The typical problem with representing this paradigm programmatically is that there is not really any good way to represent rich tones. A material artist has basically no issue doing this with paint, because the subtle discrepancies of brush strokes allow the underlying variance between the complements to reflect in the composition. Likewise digital photography and video both suck at picking this up, but actual analog film does not suck nearly as bad at it. It is more reflected in photography and video than computer graphics because the texture of everything in the viewport of the camera picks up some of it, but is is still considerably less than actually viewing the same thing (which is why you can never take a really good picture of a sunset without a ton of post production to hack the literal look of it back in, for example). However, computers are not good at replicating those discrepancies, because a color is basically going to resolve to a consistent matrix of RGB pixel mapping which visually appears to be a flat regular tone. There is no computational color space that accurately reflects rich tones, because there is no computational way to make a color vary slightly in a diffuse, non-repeating random way over space and still have a single unique identifier, and you can't very well store it as data without a unique identifier.
The best approximation you can do of this with a computer is to create some kind of diffusion of one color overlapping another color, which does not resolve to a single value that you can represent as a hex code or stuff in a single database column. Even then, a computer is going to inherently reflect a uniform pattern, where a real rich tone relies on randomness and non-repeating texture and variance, which you can't do on a machine without considerable effort. All of the artwork that really makes color pop relies on this principle, and it is basically inaccessible to computational representation without a ton of side work to emulate it (which is why we have Photoshop and Corel Painter, because they can emulate this stuff pretty well with a bit of work, but at the cost of performing a lot of filtering that is not efficient for runtime).
RGB is a pretty good approximation of the other four characteristics from an artistic perspective. We pretty much get that it's not going to cover rich tones and that we're going to have to crack out a design utility and mash that part in by hand. However the underlying problem with programming in RGB is that it wants to resolve to a three dimensional space (because it is cubic), and you are trying to present it on a two dimensional display, which makes it very difficult to create UI that is reasonably intuitive because you lack the capacity to represent the depth of a 3rd axis on a computer monitor effectively in any way that is ever going to be intuitive to use for an end user.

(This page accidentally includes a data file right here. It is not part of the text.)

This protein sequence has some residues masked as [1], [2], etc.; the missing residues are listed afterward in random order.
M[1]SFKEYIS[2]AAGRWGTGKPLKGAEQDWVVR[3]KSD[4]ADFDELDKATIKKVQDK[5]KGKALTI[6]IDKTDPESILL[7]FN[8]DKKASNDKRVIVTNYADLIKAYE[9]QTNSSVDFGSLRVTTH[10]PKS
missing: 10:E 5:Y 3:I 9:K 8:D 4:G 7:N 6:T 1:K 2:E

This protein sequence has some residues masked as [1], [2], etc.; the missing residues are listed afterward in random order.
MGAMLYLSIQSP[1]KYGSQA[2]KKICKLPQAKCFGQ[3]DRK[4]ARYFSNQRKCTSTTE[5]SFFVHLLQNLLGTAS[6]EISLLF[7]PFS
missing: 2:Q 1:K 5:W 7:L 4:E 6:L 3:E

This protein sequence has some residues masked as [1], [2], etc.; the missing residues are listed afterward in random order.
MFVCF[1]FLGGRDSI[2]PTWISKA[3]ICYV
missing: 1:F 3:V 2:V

You also need to consider the distinction between color represented as light, and color represented as pigment. RGB is a representation of color represented as light, and corresponds to the primary values used to mix lighting to represent color, and does so with a 1:1 mapping. CMYK represents the pigmentation spectrum. The distinction is that when you mix light in equal measure, you get white, and when you mix pigment in equal measure, you get black. If you are programming any utility that uses a computer, you are working with light, because pixels are inherently a single node on a monitor that emits RGB light waves. The reason I said that CMYK sucks, is not because it's not accurate, it's because it's not accurate when you try to represent it as light, which is the case on all computer monitors. If you are using actual paint, markers, colored pencils, etc, it works just fine. However representing CMYK on a screen still has to resolve to RGB, because that is how a computer monitor works, so it's always off a bit in terms of how it looks in display.
Not to go off on a gigantic side tangent, as this is a programming forum and you asked the question as a programmer. However if you are going for accuracy, there is a distinct "not technical" aspect to consider in terms of how effective your work will be at achieving its desired objective, which is to resolve well against visual perception, which is not particularly well represented in most computational color spaces. At the end of the day, the goal with any color utility is to make it look right in terms of human perception of color. HSL/HSV both fail miserably at that. They are prominent because they are easy to code with, and only for that reason. If you have a short deadline, they are acceptable answers. If you want something that is really going to work well, then you need to do the heavy legwork and consider this stuff, which is what your audience is considering when they decide if they want to use your tool or not.
Some reference points for you (I'm purposely avoiding any technical references, as they only refer to computational perspective, not the actual underlying perception of color, and you've probably read all of those already anyhow):